By Dipak Chudasama, BDS, MSC, MORTH, RCS, MBA, and Eric Howard, DMD, PhD
When first asked to write an article about the various finishing archwires or techniques used by orthodontists, or available in the marketplace, it became clear that the archwire alone or an archwire designed to complement a unique bracket prescription is not sufficient to ensure clinical success. Rather, it is the ability to plan care within the context of the anatomical limits of each patient that improves our ability to provide care with increased efficiency and accuracy.
In this article we will present a case for the preprogrammed shape-memory archwire (SMA) alone, or combined with a custom bracket, as the next significant advancement in orthodontic treatment. The development of SMAs—including Nickel Titanium or Copper Nickel Titanium Niti/Cu-Niti archwires—marks important progress in our specialty. Along with prescription orthodontic brackets and techniques to optimize bracket placement, they are used by many of us and have contributed to the successful treatment of our patients. Niti and other SMAs allow us to resolve initial dental crowding by engaging brackets on malaligned teeth. Ideally, the archwire recovers its initial archform while applying light, predictable, constant force to the teeth and supporting bone.1-2 Bendability is an important factor when the clinician sees the need to place corrective bends to more ideally position teeth or provide force to augment mechanics. During the finishing phase and following space closure, for example, archwire properties must include bendability to correct root inclination, torque, and buccal-lingual position. In our finishing protocols, many of us take advantage of lower-force SMAs that can improve intercuspation by allowing dental “settling” to take place.
The introduction of the Straight Wire appliance with prescription into the bracket represented a significant advance in orthodontic care, and theoretically allows us to treat to a more ideal finish with stock archwires.3 However, the preadjusted appliance with Straight Wire mechanics has the potential to introduce “difficulties” rather than “solutions” when used by the novice clinician. For example, in Figure 1a, imagine if a SMA was used to engage all teeth in the upper arch. The angle of the upper right canine bracket would impose a significant labial-intrusive force on the lateral incisor and the premolars, which are currently in relatively favorable intercuspation. This state would likely be disrupted.
The drawbacks of the preadjusted appliance are many. The prescription is based on population averages with the notion that “one size fits all, but with the caveat that one could get the tailor to make some minor modifications at the end.” The preadjusted appliance is also placed in tooth positions based on averages, ie, the central incisor is placed at 4.5 mm, the lateral at 4 mm, and so on. In addition, we are aware that the level of the gingiva often compromises ideal placement; and that placement in the lower arch may become problematic as it often introduces occlusal interferences.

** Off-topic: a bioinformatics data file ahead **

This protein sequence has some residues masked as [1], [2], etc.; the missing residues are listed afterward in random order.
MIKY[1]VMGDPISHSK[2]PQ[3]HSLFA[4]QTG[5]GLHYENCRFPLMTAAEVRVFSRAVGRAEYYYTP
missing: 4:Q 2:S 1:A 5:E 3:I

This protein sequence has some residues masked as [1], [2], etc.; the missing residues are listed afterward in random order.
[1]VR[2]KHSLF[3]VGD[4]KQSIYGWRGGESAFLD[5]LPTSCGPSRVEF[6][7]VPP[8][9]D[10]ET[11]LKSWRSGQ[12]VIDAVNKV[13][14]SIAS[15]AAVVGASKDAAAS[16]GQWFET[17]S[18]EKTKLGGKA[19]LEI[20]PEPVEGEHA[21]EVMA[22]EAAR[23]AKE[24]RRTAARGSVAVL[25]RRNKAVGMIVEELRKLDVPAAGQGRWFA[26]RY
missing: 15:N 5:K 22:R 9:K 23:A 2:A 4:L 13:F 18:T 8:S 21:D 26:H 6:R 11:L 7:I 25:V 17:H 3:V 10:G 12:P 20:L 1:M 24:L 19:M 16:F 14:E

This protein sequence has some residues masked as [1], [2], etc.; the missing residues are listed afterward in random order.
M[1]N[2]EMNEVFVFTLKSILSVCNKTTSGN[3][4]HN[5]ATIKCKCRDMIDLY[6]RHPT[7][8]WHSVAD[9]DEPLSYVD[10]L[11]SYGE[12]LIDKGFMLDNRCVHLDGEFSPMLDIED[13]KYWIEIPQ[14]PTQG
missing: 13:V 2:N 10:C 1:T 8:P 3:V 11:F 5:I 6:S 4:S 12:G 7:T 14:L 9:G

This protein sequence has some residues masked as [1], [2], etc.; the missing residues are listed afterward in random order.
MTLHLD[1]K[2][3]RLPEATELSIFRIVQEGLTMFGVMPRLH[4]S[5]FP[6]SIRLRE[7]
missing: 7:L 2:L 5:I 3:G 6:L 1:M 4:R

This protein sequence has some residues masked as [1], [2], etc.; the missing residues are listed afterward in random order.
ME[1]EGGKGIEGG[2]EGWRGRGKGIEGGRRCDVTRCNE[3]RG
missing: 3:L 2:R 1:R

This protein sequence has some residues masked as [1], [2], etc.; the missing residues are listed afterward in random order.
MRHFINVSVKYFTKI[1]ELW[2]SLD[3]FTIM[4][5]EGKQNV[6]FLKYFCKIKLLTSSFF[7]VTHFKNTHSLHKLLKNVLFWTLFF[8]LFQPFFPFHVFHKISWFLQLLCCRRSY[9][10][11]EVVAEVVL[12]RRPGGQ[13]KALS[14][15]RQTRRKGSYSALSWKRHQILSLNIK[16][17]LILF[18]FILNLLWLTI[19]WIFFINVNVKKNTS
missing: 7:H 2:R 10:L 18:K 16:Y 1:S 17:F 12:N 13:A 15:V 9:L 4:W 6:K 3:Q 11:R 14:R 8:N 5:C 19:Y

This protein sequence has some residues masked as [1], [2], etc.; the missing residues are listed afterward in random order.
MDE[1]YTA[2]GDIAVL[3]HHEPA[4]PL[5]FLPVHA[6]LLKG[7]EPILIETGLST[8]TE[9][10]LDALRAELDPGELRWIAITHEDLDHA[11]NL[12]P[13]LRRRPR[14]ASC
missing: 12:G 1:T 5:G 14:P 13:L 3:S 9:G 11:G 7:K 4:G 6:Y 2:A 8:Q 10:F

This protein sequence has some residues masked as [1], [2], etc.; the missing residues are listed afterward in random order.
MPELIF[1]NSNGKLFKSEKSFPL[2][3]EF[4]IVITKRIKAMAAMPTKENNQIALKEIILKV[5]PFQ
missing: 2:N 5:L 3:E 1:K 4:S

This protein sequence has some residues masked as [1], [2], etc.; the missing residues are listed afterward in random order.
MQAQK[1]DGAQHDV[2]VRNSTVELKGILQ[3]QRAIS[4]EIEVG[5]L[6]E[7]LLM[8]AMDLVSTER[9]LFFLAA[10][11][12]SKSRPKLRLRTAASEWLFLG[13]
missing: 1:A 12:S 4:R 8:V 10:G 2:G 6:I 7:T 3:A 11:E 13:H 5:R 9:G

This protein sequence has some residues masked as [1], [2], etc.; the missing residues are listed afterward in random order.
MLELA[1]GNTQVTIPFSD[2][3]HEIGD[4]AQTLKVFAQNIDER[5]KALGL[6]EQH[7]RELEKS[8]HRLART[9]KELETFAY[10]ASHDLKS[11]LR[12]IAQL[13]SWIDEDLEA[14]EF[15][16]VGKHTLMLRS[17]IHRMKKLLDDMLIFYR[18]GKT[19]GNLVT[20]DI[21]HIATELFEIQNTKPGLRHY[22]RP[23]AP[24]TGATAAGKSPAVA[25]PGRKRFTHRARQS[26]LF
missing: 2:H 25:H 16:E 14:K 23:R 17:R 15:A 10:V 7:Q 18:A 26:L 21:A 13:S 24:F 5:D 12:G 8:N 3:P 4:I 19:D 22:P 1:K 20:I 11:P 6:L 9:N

In traditional orthodontic cases, both direct and indirect bonding techniques have been utilized to provide a more optimal bracket position based on the clinician’s clinical judgment. However, both have their inherent problems. Due to differing crown anatomy impacting the preadjusted prescription, rarely does the case finish as planned. Hence, an orthodontist has to use various methods that include but are not limited to rectangular twistflex finishing wires, settling elastics, and archwire bends to detail the occlusion. The above-mentioned issues are not new and have been addressed by clinicians to some extent. However, with the advent of newer technologies, we need to rethink our strategies.
A Case for an Individualized Approach
The development of Niti, Cu-Niti, and TMA archwires has significantly impacted our profession. On one hand, they provide improved comfort with light forces that act over a long period of time. This allows for increased treatment intervals and reduces the number of archwire changes. However, it also invites a one-size-fits-all approach to care where a limited number of average archforms are used to treat all patients. Likewise, the marketplace is laden with stock bracket prescriptions based on anatomical averages. Improved ability to image an individual’s anatomical features allows us to test the appropriateness of a given one-size-fits-all approach.
For example, in Figures 1b and 1c, virtual tooth movement is achieved by a slot-filling archwire in a common bracket prescription. This is contrasted with a similar slot-filling wire that was designed to position the tooth roots centered within the alveolus. This is not to say that those of us who use stock prescriptions routinely place roots out of bone. Most do not fully engage the bracket slot. And while the virtual model provides a visual representation of the anatomical boundary, it does not provide the resistance to root movement that intact cortical bone may impose. Nonetheless, our ability to visualize a 3D rendering of our patient and test our prescription of choice brings into question the appropriateness of a standardized approach to treatment.
Examining the Status Quo
Many features of SMAs facilitate our treatment. For example, derotation of teeth is easily accomplished with stock, low-force Niti, or Cu-Niti archwire. While many of us were taught in our residency programs that the first stage of treatment is “leveling and aligning” where light, preformed SMAs engage each bracket, this routine often dictates tooth movements that are counterproductive and may, in fact, not be in the best interest of our patient’s oral health or promote treatment efficiency. In addition, unwanted tooth movement is often encountered when a malaligned tooth—for example, the upper right canine in Figure 1a deflects a wire and places unwanted force on neighboring teeth. Likewise, in Figures 1b and 1c, the position of the lateral incisor may be constrained by the position of the labial cortical bone. In each of these cases, a prescription archwire from SureSmile (OraMetrix, Richardson, Tex) or Insignia’s custom-bracket archwire combination (Ormco, Orange, Calif) would provide a better solution with more ideal, controlled tooth movement. Examples of clinical cases/scenarios are depicted in Figures 2 through 4.